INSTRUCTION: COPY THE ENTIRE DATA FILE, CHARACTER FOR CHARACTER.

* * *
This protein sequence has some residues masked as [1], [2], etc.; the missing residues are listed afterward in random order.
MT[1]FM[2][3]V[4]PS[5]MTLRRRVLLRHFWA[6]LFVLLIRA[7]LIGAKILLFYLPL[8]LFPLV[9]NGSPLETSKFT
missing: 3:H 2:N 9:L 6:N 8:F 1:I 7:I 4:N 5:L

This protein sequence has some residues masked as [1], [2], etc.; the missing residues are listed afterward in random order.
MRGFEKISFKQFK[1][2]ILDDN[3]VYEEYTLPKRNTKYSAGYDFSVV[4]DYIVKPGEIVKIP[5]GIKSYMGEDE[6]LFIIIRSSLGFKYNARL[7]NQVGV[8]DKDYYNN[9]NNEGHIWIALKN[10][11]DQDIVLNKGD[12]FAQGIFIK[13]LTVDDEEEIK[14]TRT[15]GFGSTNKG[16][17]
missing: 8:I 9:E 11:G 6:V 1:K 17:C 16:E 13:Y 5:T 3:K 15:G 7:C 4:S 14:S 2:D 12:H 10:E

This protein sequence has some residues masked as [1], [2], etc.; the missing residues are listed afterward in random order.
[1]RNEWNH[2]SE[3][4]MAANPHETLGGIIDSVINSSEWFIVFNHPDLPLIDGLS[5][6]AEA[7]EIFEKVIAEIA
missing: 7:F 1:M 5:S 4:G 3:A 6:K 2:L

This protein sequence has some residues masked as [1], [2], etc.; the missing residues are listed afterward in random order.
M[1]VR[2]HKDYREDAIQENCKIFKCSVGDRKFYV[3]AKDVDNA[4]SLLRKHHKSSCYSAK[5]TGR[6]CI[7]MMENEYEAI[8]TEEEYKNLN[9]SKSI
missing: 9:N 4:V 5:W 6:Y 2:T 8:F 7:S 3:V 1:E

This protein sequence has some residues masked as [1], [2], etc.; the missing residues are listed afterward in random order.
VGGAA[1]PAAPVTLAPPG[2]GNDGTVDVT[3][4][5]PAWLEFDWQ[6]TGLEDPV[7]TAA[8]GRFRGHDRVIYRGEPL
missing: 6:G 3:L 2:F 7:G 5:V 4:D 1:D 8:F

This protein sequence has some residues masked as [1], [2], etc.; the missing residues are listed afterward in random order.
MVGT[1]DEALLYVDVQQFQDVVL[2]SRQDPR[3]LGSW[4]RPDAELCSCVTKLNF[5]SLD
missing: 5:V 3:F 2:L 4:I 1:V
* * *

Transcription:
This protein sequence has some residues masked as [1], [2], etc.; the missing residues are listed afterward in random order.
MT[1]FM[2][3]V[4]PS[5]MTLRRRVLLRHFWA[6]LFVLLIRA[7]LIGAKILLFYLPL[8]LFPLV[9]NGSPLETSKFT
missing: 3:H 2:N 9:L 6:N 8:F 1:I 7:I 4:N 5:L

This protein sequence has some residues masked as [1], [2], etc.; the missing residues are listed afterward in random order.
MRGFEKISFKQFK[1][2]ILDDN[3]VYEEYTLPKRNTKYSAGYDFSVV[4]DYIVKPGEIVKIP[5]GIKSYMGEDE[6]LFIIIRSSLGFKYNARL[7]NQVGV[8]DKDYYNN[9]NNEGHIWIALKN[10][11]DQDIVLNKGD[12]FAQGIFIK[13]LTVDDEEEIK[14]TRT[15]GFGSTNKG[16][17]
missing: 8:I 9:E 11:G 6:V 1:K 17:C 16:E 13:Y 5:T 3:K 15:G 7:C 4:S 14:S 2:D 12:H 10:E

This protein sequence has some residues masked as [1], [2], etc.; the missing residues are listed afterward in random order.
[1]RNEWNH[2]SE[3][4]MAANPHETLGGIIDSVINSSEWFIVFNHPDLPLIDGLS[5][6]AEA[7]EIFEKVIAEIA
missing: 7:F 1:M 5:S 4:G 3:A 6:K 2:L

This protein sequence has some residues masked as [1], [2], etc.; the missing residues are listed afterward in random order.
M[1]VR[2]HKDYREDAIQENCKIFKCSVGDRKFYV[3]AKDVDNA[4]SLLRKHHKSSCYSAK[5]TGR[6]CI[7]MMENEYEAI[8]TEEEYKNLN[9]SKSI
missing: 9:N 4:V 5:W 6:Y 2:T 8:F 7:S 3:V 1:E

This protein sequence has some residues masked as [1], [2], etc.; the missing residues are listed afterward in random order.
VGGAA[1]PAAPVTLAPPG[2]GNDGTVDVT[3][4][5]PAWLEFDWQ[6]TGLEDPV[7]TAA[8]GRFRGHDRVIYRGEPL
missing: 6:G 3:L 2:F 7:G 5:V 4:D 1:D 8:F

This protein sequence has some residues masked as [1], [2], etc.; the missing residues are listed afterward in random order.
MVGT[1]DEALLYVDVQQFQDVVL[2]SRQDPR[3]LGSW[4]RPDAELCSCVTKLNF[5]SLD
missing: 5:V 3:F 2:L 4:I 1:V